"U.S.Avengers": A Guide to Marvel's New Patriotic Superhero Team
I first discovered the joy of comics in 1980 when some girls on my school bus brought in their father's copies of Wendy and Richard Pini's "Elfquest" and the rest, as they say, is history. Since then, I've written freelance interviews and articles for "Wizard" (going all the way back to the first issue), headed up the Small Press Expo and the Ignatz Awards, served as an Eisner judge and written reviews regularly since 1999 (first for iComics.com, then moving to my own site Read About Comics).
I moved to the Washington DC area in 1974 and have yet to leave. I design and develop training for the Federal government during the day, and I've had both fiction and non-fiction professionally published. In my spare time I train for marathons and triathlons. I've promised my friends one of these days I'll run a race dressed as the Flash.
FIRST COMIC: "Elfquest" #5
FAVORITE CHARACTER: Fone Bone, Captain Britain, Rachel Summers Grey
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China Mieville and Riccardo Burchielli take full advantage of "Dial H" #0 by bringing a story set in the past that provides a huge and disturbing piece of information about the Dial.
In "The Phantom Stranger" #0, Dan Didio and Brent Anderson rob the main character of all of his mystery, which feels more than a little counter-productive, even as it provides him with a new goal.
"X-Factor" #243 feels a little predictable as Peter David and Leonard Kirk delve into Polaris's origin, but that doesn't stop it from also being enjoyable.
In "The Sixth Gun" #24, Cullen Bunn and Brian Hurtt begin their new story "Winter Wolves," where we see what's happening to not just our protagonists but the supporting cast, and it's creepy enough to give you chills even bef
"Phantom Lady and Doll Man" #1 has Jimmy Palmiotti, Justin Gray, Cat Staggs, and Tom Derenick serve up a new origin for the duo of crime fighters, but most of it feels rather slow and a little too by-the-book.
Tony S. Daniel's last issue as writer of "Detective Comics" is this year's Annual, but as he wraps up the return of the Black Mask, the story feels somewhat unsuited to the format.
BOOM! Studio's ongoing "Steed and Mrs. Peel" series debuts with a #0 issue by Mark Waid and Steve Bryant, but this re-introduction to the Hellfire Club feels like it's lacking a little pizazz even as it captures the overall structure.
Paul Grist's "Mudman" #5 continues to entertain, as Grist introduces a new hero, gives us more clues on the mysteries in this small British town, and has a wonderful self-referential moment in how comic book supporting casts are formed.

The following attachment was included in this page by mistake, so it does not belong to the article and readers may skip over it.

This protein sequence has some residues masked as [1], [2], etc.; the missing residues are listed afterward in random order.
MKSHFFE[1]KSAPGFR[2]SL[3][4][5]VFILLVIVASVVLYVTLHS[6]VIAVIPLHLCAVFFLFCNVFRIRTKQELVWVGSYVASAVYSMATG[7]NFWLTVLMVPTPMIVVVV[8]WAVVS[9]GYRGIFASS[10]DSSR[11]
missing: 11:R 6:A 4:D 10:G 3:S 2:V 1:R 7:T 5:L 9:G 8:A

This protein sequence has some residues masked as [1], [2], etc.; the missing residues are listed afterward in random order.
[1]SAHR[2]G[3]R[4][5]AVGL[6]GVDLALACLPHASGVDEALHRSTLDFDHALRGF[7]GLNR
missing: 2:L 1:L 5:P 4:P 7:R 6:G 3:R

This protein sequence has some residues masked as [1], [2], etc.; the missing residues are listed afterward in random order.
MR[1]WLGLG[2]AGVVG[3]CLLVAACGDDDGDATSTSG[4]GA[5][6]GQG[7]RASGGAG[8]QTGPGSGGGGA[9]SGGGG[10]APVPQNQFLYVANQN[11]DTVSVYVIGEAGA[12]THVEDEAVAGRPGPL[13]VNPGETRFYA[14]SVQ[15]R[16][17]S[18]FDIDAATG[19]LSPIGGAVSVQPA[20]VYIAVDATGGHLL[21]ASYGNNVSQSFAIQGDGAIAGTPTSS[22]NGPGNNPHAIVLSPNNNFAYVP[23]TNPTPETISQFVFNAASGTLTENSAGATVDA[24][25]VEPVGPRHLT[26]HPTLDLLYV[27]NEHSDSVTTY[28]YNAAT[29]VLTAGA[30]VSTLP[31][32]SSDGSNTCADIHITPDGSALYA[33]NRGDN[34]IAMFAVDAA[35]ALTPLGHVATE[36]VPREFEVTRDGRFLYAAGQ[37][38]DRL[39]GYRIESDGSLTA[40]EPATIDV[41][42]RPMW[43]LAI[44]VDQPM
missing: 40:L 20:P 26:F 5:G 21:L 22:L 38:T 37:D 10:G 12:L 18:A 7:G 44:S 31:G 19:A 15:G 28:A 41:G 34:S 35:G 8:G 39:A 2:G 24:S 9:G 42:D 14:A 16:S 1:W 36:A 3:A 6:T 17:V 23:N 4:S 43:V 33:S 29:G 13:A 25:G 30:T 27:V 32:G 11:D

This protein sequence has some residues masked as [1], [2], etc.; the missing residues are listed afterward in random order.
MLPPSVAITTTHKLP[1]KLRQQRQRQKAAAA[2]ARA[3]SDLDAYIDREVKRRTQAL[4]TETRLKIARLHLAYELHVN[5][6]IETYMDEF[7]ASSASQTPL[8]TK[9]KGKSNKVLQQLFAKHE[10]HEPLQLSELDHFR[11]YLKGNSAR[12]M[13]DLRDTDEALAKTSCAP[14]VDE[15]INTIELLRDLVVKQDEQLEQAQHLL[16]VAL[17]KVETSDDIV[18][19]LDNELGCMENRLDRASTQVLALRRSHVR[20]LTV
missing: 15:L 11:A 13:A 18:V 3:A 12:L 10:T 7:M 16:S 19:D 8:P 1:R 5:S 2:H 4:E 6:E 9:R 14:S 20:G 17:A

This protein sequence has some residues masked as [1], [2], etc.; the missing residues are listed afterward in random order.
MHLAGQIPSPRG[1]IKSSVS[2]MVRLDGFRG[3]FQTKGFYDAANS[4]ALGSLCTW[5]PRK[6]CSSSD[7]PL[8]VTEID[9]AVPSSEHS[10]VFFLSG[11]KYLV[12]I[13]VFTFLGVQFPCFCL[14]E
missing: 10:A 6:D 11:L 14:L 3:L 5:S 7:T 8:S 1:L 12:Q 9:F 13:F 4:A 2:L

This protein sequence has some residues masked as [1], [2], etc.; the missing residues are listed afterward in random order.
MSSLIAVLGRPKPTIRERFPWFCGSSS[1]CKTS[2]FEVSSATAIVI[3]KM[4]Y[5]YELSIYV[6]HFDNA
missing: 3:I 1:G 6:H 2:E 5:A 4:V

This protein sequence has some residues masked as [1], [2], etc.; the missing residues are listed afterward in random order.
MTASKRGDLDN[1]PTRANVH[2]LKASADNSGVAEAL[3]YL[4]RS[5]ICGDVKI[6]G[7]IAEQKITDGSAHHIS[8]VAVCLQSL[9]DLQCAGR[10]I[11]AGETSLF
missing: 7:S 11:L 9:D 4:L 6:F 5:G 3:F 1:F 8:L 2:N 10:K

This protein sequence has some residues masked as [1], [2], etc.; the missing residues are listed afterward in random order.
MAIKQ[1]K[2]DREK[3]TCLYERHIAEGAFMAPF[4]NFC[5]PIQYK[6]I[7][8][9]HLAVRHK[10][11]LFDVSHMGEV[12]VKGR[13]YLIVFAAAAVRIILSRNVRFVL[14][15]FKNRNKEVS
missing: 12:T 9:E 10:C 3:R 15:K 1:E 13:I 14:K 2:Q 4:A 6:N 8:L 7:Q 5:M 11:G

As someone who suffered through the original Connor storyline in "Angel," Christos Gage and Rebekah Isaacs show readers in "Angel & Faith" #13 that we actually can have a good story involving the hell dimension of Quor'toth.
"Cubs in Toyland" continues in "Fables" #120, and Bill Willingham and Mark Buckingham's story gets decidedly grim as Dare and Therese's situation gets dire with starvation looming, and a sacrifice must be made.
Ted Naifeh's "Courtney Crumrin" #5 might have had more impact if it came at a different time, but showing up right after last month's cliffhanger and not being a follow-up, it falls rather flat.
Victor Gischler and Paul Lee do their best with "Spike" #1, the start of a spin-off mini-series from "Buffy the Vampire Slayer Season 9," but ultimately it's just a reminder of something that didn't work in "Buffy the Va
With 12 different stories in 88 pages, "Dark Horse Presents" #15 continues to offer a little something for everyone; even as one of the weaker issues, there's still more than enough for your money's worth.
With "Planetoid" #3, Ken Garing's science-fiction story has changed from a simple tale of survival to one of society-building, and in doing so it has become much more interesting.
How does Leviathan take over a city with no one noticing? Grant Morrison and Chris Burnham show us how in "Batman Incorporated" #3, even as Matches Malone makes a return to Gotham's underworld.
"Mind MGMT" #4 is the long awaited exposition issue as Matt Kindt tells us Henry Lyme's story and gives us the first glimpse inside the mysterious Mind MGMT organization -- and it's well worth the wait.
Duane Swierczynski and Cliff Richards serve up "Birds of Prey" #12 with a healthy mix of drama, betrayals, and a potential new drive for the title's second year.
Duane Swierczynski, Manuel Garcia, Arturo Lozzi, and Matt Ryan make "Bloodshot" #2 a successful mix of espionage and horror, as Bloodshot struggles to separate fiction from reality even as the limits to his powers emerge.
"Wonder Woman" #12 rounds out its first year with a bang, as Brian Azzarello and Cliff Chiang bring us to the birth of Zola's baby... and the multiple cliffhanger surprises were sitting under our noses all along.
Batwoman needs someone to help her chase the mythical, and J.H. Williams III and W. Haden Blackman use that as an opportunity to create their own "World's Finest" in "Batwoman" #12 as Wonder Woman guest-stars.